Our commitment to safety
BSA Youth Protection Mission Statement
True youth protection can be achieved only through the focused commitment of everyone in Scouting. It is the mission of Youth Protection volunteers and professionals to work within the Boy Scouts of America to maintain a culture of Youth Protection awareness and safety at the national, regional, area, council, district, and unit levels. Protección Juvenil En Español
The Boy Scouts of America takes great pride in the quality of our adult leadership. Being a leader in the BSA is a privilege, not a right. The quality of the program and the safety of our youth members call for high-quality adult leaders.
The adult application requests background information that should be checked by the unit committee or the chartered organization before accepting an applicant for unit leadership. While no current screening techniques exist that can identify every potential child abuser, we can reduce the risk of accepting a child abuser by learning all we can about an applicant for a leadership position—his or her experience with children, why he or she wants to be a Scout leader, and what discipline techniques he or she would use.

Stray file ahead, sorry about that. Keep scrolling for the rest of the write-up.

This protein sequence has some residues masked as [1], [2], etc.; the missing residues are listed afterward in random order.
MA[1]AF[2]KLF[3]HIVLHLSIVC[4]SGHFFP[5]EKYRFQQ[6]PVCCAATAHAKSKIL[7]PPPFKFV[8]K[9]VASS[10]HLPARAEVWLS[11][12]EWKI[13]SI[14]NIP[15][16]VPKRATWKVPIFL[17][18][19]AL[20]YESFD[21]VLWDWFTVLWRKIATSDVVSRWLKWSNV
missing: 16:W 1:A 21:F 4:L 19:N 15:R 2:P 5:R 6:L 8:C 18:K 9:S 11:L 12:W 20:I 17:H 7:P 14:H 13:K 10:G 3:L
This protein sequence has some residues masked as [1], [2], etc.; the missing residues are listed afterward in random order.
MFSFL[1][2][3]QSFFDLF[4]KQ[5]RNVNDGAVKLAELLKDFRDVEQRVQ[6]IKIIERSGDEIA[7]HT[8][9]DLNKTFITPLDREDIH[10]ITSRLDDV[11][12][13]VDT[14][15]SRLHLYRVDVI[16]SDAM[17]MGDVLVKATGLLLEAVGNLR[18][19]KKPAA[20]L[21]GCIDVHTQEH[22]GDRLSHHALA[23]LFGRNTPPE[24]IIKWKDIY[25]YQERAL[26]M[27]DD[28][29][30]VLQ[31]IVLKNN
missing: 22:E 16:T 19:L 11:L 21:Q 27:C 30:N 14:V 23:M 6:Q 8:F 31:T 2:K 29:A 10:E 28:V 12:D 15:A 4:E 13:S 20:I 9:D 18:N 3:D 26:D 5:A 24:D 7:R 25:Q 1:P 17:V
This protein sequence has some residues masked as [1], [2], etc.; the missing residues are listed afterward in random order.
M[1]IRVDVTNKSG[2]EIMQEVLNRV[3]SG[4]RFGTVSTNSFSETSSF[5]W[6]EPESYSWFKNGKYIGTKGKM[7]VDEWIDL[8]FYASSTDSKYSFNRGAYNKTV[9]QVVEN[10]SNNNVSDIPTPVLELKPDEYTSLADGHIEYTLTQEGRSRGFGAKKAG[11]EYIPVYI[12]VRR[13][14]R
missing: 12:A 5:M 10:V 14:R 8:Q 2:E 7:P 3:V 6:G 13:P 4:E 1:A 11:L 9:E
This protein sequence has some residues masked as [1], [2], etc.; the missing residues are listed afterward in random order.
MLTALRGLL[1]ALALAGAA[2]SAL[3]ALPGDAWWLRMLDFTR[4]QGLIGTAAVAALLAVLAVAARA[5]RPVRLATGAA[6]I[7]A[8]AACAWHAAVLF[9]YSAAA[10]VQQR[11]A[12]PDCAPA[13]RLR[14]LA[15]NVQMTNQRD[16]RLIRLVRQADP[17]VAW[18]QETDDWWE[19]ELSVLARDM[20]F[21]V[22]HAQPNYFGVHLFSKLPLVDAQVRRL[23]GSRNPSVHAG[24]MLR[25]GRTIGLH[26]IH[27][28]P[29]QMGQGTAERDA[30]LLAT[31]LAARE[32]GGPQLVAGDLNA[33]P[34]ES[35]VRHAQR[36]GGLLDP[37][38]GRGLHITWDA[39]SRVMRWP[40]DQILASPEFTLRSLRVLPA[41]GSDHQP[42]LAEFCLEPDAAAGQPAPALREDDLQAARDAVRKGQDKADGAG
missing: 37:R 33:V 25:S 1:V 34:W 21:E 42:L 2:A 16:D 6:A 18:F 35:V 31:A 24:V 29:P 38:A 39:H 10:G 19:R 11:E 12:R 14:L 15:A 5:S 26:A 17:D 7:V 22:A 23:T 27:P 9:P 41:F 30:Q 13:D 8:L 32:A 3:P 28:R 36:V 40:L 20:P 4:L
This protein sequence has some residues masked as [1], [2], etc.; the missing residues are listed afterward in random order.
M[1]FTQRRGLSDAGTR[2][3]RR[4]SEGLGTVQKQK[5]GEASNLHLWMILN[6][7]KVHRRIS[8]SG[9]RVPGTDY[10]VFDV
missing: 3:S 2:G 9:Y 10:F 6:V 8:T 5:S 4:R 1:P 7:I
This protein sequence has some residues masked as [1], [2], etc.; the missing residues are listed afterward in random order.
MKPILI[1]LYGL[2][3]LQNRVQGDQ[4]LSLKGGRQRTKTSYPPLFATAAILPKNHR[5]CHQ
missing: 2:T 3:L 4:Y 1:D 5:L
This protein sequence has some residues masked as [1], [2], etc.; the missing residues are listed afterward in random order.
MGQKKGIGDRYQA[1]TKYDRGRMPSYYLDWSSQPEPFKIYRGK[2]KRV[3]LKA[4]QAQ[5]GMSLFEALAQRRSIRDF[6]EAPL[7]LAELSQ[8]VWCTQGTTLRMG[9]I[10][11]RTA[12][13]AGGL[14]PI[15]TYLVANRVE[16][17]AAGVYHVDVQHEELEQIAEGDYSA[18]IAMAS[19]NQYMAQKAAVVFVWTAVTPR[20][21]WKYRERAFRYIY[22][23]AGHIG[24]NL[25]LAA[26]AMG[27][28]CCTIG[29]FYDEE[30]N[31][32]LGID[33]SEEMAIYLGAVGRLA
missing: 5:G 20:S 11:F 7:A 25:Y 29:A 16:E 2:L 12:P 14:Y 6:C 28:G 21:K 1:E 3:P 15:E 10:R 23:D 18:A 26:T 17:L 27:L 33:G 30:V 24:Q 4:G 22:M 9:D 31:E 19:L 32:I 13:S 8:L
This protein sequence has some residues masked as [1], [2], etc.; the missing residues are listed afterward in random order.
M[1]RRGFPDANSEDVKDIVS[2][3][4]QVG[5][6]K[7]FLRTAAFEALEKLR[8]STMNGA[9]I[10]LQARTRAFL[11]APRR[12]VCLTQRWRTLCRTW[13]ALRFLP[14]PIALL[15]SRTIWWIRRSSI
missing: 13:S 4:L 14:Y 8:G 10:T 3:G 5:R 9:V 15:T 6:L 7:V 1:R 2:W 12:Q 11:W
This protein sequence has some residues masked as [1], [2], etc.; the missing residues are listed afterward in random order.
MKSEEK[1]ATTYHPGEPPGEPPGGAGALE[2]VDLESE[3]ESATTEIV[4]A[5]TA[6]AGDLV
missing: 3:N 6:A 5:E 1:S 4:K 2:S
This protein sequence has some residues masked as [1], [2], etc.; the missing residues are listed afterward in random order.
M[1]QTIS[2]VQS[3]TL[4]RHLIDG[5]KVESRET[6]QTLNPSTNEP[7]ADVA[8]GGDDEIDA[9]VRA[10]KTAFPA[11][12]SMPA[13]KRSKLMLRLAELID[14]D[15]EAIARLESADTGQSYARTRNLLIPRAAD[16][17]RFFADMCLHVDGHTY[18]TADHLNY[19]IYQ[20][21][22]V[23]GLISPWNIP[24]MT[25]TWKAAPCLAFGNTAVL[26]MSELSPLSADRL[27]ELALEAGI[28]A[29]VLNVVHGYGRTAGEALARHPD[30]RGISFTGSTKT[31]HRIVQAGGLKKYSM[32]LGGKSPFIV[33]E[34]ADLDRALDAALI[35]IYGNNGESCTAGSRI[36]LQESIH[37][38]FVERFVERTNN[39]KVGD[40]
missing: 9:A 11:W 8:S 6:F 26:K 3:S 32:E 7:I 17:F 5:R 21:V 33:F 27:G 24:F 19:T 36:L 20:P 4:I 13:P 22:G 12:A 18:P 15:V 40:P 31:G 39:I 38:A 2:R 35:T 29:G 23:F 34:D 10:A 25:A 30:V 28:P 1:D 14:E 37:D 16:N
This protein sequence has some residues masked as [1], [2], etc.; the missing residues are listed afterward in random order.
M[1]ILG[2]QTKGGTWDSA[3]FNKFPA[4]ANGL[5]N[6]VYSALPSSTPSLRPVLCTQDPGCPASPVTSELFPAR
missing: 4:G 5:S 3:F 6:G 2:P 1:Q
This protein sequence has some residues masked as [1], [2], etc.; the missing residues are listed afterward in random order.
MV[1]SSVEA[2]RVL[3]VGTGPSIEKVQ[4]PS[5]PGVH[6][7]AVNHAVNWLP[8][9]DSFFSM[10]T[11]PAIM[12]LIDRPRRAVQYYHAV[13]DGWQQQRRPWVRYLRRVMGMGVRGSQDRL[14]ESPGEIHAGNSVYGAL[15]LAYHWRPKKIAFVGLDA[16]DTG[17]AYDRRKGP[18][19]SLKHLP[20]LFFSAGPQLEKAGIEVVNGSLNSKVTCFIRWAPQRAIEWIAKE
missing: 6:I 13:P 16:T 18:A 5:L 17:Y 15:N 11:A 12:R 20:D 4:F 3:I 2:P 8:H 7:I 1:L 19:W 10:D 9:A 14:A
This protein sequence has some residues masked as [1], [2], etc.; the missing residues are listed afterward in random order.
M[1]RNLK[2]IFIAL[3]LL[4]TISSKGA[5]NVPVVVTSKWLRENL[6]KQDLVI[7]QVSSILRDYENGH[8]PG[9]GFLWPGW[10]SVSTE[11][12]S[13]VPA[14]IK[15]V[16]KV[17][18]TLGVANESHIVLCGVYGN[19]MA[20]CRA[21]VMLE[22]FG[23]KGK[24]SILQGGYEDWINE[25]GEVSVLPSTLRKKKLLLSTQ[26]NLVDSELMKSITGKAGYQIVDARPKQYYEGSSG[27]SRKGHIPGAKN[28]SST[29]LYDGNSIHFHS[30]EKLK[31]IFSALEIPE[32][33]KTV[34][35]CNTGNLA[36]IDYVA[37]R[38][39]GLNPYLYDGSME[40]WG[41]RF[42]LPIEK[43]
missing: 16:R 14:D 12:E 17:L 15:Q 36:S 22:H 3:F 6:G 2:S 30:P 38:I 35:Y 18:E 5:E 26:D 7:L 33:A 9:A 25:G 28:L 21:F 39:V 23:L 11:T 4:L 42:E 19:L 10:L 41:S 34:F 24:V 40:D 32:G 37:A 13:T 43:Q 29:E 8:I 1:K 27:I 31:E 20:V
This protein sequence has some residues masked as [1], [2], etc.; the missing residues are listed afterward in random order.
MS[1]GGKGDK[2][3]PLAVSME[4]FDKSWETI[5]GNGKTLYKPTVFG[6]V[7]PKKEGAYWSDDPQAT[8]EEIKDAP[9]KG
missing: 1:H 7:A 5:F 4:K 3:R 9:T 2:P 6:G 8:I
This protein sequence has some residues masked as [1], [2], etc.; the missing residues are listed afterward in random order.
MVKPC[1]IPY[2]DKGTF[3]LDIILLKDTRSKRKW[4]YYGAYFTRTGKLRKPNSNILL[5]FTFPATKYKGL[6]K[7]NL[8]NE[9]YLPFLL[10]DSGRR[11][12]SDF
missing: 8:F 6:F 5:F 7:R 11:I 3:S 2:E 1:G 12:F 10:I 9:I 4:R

The Boy Scouts of America (BSA) has a multilayered adult leader selection process that includes criminal background checks administered by a nationally recognized third party and other screening efforts. Click here for information on the selection process.
- Youth Protection training is required for all BSA registered volunteers and is a joining requirement.